Friday evening, something rare happened in conformist Sweden (where no article may be published without praising the politically correct lamps):
On prime-time national news, a representative of the Swedish Energy Agency (one of the strongest anti-lightbulb forces in Sweden*) was caught blatantly lying about the incandescent lightbulb. Can be viewed here for another 5 days (at 9:55 in the clip): Rapport 31 Aug, 19:30 My description, transcription and translation to English, reporter in green, his narrative in citation marks:
News anchor: From tomorrow the lightbulbs will be gone. The Energy Agency thinks this is an important measure for the climate and claims this will save energy comparable to the heating of 80 000 houses. But it turns out that the Agency uses exaggerated and outright erroneous numbers.
Cue Energy Agency representative Peter Bennich, turning on a an incandescent bulb:
– Well, this is a very nice light source, but unfortunately it uses a lot of electricity. So therefore it will be phased out.
Then an elderly man in a lamp shop is interviewed while buying incandescent lamps:
– You’re stockpiling?
– Yes, absolutely! These modern lamps are so horrible, strange colours and…
Clip new picture of lawn mowing.
“Environmental bombs like old lawn mowers and two-stroke engines are allowed but lightbulbs are banned.”
Back to Peter Bennich again (filmed at the Agency in front of a huge flat screen TV):
– They waste so much. It’s like buying 10 liters of milk and throwing away 9 liters every day.
“Only 1/10 of the electricity is of any use in a light bulb, the rest is pure waste. This is what the Energy Agency says.” (Document of the statement is shown.) “And this way we will save 2 TWh, 10% of the electricity in Sweden. This is the equivalent of 80 000 [electricity-heated] private homes they claim.”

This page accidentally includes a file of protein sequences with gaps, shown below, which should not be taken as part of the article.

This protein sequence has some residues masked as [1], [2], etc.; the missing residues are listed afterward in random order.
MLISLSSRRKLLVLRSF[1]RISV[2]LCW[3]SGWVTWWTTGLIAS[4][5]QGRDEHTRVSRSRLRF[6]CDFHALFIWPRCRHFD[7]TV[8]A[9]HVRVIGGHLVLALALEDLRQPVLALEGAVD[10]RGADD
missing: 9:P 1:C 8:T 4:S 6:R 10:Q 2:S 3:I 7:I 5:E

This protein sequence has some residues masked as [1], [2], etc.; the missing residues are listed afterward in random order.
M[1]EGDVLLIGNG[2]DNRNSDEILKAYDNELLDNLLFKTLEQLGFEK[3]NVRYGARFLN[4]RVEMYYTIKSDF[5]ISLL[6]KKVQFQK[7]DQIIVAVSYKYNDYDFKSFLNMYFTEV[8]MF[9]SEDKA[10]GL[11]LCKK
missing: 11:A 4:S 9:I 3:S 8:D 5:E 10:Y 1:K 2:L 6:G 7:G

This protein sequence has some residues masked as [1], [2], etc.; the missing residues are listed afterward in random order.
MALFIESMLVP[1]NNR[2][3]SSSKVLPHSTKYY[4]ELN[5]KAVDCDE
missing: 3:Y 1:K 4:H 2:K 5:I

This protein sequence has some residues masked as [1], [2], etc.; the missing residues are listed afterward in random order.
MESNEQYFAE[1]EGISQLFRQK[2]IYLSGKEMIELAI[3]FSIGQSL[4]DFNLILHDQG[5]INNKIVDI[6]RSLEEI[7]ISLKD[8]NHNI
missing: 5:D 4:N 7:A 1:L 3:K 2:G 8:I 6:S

– It saves at least 80% compared with the other lamp, says Peter Bennich again (likely referring to the CFL or LED).
“But something has been forgotten….”
Back to the man in the lamp shop:
– I have electric heating at home. The radiators turn on less frequently when I have the lamps lit.
“Lasse is quite right. If a lot of the of the electricity used for lamps is turned into heat, it logically follows that one can just turn down radiators a little instead. Most Swedish houses need heading, during most of the year anyway.”
Back to the Energy Agency and Peter Bennich again to check:
– Is it true that 90 % is pure waste?
– Yes, that is my opinion.
“In the Energy Agency propaganda incandescent bulbs are presented as only wasteful.” (A leaflet is shown.) “But the Agency has made their own calculations that show that throughout a whole year, not all but about 50% of the heat from the lightbulb is useful.”
Presented with this undeniable fact, Peter Bennich tries to spin it the other way:
– Well, it turns out then that max 50% of the heat from incandescent lamps are of any use…
“Oops, earlier it was 10% that was useful. The truth was 50%! Which means that then the 2 TWh savings are not true, and not the other numbers in the information either. For those who want to save energy at home, there are much worse climate villains than the little lightbulb.”
Then the reporter presents Bennich with an infrared heater and a lightbulb, and turns up the heat in his questions:
– If I use this [lightbulb] as a reading lamp for half an hour every day for a whole year except June, or use this [infrared heater] for one evening, which uses most electricity?
Without even a second’s hesitation Bennich replies:
– The incandescent bulb!
– Yes, Bennich insists.
“Wrong again. My reading lamp uses 2.7 KWh per year in my example. The patio heater uses 3.6 KWh after only 3 hours!”
“But”, the reporter seems compelled to add (probably to not get in trouble with his superiors), “if you look at all of Sweden, the ban can still save energy.”